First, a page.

Re: Old is expired

Damien Broderick (
Fri, 03 Oct 1997 14:56:34 +0000

At 06:40 PM 10/2/97 -0700, The Willow wrote of my remark that

>} we set out with a limited if
>} Vast immunity repertoire, and the little bastards who breed in us keep
>} changing their formula, so the simple passage of time might [zap us]

>I'm not sure what you're saying here. Considering that we only have
>100,000 active genes, as far as anyone can tell, we start out with a
>rather small immunity repertoire. But lymphocytes -- the antigen
>specific white blood cells -- actually have their genes rearranged as
>they split from a stem cell, thus making them the only somatic cells
>which do not have the same genome as all the other cells. [...] More time
to evolve
>is no inherent advantage on the pathogens side.

Well, I was trying to avoid all the messy details. My key point (borrowing
from William R. Clark's neat little simplified book AT WAR WITHIN, Oxford
UP 1995) is this: the vert immune system is menaced by `a universe of
pathogens that is not only enormous to begin with but full of pathogens
that can alter themselves genetically hundreds of thousands of times faster
than vertebrates can' (263). (Clark has also written a book, which I
haven't seen, appositely entitled SEX AND THE ORIGINS OF DEATH - anyone
read it? Opinions?)

>The entire specific immune system is an excellent example of applied

Indeed, although the term `variation' might be preferable since the
`competeing' units are not put through a selection sieve and do not have
descendants as such. The genetic deck shuffling in B cells is a truly cool
gadget, with heavy chain and long chain segments built of randomly combined
V, D and J portions, some 300 fragments in the V pool, 12 D and 6 J,
permitting a basic 20,000 different antibody chains. But because these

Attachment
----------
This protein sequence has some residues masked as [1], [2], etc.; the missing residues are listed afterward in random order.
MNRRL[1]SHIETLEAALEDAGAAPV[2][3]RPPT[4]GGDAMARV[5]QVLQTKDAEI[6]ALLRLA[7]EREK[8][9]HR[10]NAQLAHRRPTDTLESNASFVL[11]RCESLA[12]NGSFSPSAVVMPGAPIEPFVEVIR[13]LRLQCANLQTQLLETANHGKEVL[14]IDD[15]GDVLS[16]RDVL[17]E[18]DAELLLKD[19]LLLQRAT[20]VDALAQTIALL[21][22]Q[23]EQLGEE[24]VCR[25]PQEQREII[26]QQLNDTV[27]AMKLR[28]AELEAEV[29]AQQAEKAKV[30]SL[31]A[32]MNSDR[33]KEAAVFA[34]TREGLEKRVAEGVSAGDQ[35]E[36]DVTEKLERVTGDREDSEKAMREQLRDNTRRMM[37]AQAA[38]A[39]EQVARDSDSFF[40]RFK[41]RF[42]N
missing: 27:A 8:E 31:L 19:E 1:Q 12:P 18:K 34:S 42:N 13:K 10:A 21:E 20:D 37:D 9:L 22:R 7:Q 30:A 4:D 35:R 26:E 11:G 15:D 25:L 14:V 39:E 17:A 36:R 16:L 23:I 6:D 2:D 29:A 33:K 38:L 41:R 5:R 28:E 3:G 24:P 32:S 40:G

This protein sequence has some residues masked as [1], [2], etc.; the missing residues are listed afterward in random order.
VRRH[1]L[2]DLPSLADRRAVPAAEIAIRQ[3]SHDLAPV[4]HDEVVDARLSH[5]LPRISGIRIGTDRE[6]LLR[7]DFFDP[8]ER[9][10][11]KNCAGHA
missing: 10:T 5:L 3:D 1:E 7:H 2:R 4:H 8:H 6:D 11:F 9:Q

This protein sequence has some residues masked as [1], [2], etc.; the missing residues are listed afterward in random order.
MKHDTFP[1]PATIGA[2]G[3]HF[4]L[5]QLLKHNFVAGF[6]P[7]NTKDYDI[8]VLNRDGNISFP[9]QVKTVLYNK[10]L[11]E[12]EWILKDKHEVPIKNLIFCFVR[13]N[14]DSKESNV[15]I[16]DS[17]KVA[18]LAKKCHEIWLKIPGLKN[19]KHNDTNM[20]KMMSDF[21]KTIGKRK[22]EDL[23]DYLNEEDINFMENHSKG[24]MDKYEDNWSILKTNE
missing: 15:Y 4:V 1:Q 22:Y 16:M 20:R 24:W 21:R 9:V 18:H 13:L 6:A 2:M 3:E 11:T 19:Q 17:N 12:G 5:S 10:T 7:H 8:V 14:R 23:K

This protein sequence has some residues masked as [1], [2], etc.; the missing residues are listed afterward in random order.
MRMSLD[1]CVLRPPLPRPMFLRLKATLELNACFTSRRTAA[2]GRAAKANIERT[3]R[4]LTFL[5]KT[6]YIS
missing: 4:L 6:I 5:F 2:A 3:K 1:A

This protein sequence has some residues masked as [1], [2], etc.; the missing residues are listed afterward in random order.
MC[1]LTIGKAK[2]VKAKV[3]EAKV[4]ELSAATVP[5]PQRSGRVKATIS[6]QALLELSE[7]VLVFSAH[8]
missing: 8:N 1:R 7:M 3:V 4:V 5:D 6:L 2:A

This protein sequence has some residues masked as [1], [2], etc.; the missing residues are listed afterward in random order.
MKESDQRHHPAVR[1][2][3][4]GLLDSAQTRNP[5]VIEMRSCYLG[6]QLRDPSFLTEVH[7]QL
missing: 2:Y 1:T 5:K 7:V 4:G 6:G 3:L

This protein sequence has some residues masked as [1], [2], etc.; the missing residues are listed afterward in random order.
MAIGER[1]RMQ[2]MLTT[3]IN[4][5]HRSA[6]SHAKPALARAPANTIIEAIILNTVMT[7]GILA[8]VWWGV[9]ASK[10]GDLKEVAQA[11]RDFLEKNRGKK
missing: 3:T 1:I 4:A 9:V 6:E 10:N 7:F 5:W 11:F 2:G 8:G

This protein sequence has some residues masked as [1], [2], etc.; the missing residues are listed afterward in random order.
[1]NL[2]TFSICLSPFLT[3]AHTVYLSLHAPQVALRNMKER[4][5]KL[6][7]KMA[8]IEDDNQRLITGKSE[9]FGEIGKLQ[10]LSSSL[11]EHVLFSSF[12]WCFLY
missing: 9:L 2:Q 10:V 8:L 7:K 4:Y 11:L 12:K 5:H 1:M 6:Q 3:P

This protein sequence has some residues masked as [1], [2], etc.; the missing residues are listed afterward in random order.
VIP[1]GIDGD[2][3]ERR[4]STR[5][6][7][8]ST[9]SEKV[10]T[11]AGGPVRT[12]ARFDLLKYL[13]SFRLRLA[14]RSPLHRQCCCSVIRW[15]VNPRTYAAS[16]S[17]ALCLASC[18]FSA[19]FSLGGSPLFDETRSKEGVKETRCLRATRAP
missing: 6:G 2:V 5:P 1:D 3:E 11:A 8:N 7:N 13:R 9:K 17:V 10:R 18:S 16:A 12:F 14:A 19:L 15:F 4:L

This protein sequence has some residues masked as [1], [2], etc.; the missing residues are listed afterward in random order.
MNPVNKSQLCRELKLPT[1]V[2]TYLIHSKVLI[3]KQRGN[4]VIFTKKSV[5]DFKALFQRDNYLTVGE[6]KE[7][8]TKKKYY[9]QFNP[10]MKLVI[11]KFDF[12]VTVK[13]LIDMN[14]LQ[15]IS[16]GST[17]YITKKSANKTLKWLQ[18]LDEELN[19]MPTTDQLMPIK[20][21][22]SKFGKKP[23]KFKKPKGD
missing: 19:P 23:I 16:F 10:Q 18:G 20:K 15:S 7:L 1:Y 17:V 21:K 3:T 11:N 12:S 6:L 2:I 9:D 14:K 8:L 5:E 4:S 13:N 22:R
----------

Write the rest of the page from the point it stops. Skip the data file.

segments can be assembled with overlaps, the combinatoire is truly Vast.
Clark again: we thus have a system `for mutating genes that allows you to
create not hundred of *thousands* of new antibodies per *generation*, but
hundreds of *millions*... per hour. Every hour. All life long' (265).

Still, those little critters at the top of the food chain, chewing on us,
do quite often manage to evade the human immune system. I assume that's
due to their stupendous numbers (permitting each species to try lots more
moves than Deep Blue), their rapid generational turnover, and their own
coat-changing. Nesse and Williams, 1995, observe with regard to the
latter: `some pathogens alter their exposed molecular structures so rapidly
that the host has difficulty producing newly needed antibodies fast enough.
This is rapid change without evolution, because the same pathogen genotype
codes for a variety of molecular structures' (EVOLUTION AND HEALING, 63).

But I'm open to correction.

>Homeobox sequences might be conserved not because they get special
>repair mechanisms, but because mutants of those genes thoroughly disable
>their hosts, possibly killing them in development.

Fair enough. But I still have this edgy feeling that some DNA volumes in
the library of Babel have better proofreaders than others - that it's not
just a matter of throwing out any completed copy with the title printed
upside down but of intercepting the bloopers in advance.

>And the whole point is that much DNA is not very highly conserved [...]
>That's how we evolved from prokarya.

That's *not* the *whole* point. It's the most obvious point when the
question is the existence of diversity, but I wanted to direct attention to
the less intuitive islands of stability, and raise the question of how they
managed to remain stationary despite the flux that, incidentally, wears out
our tissues and kills us.

Damien Broderick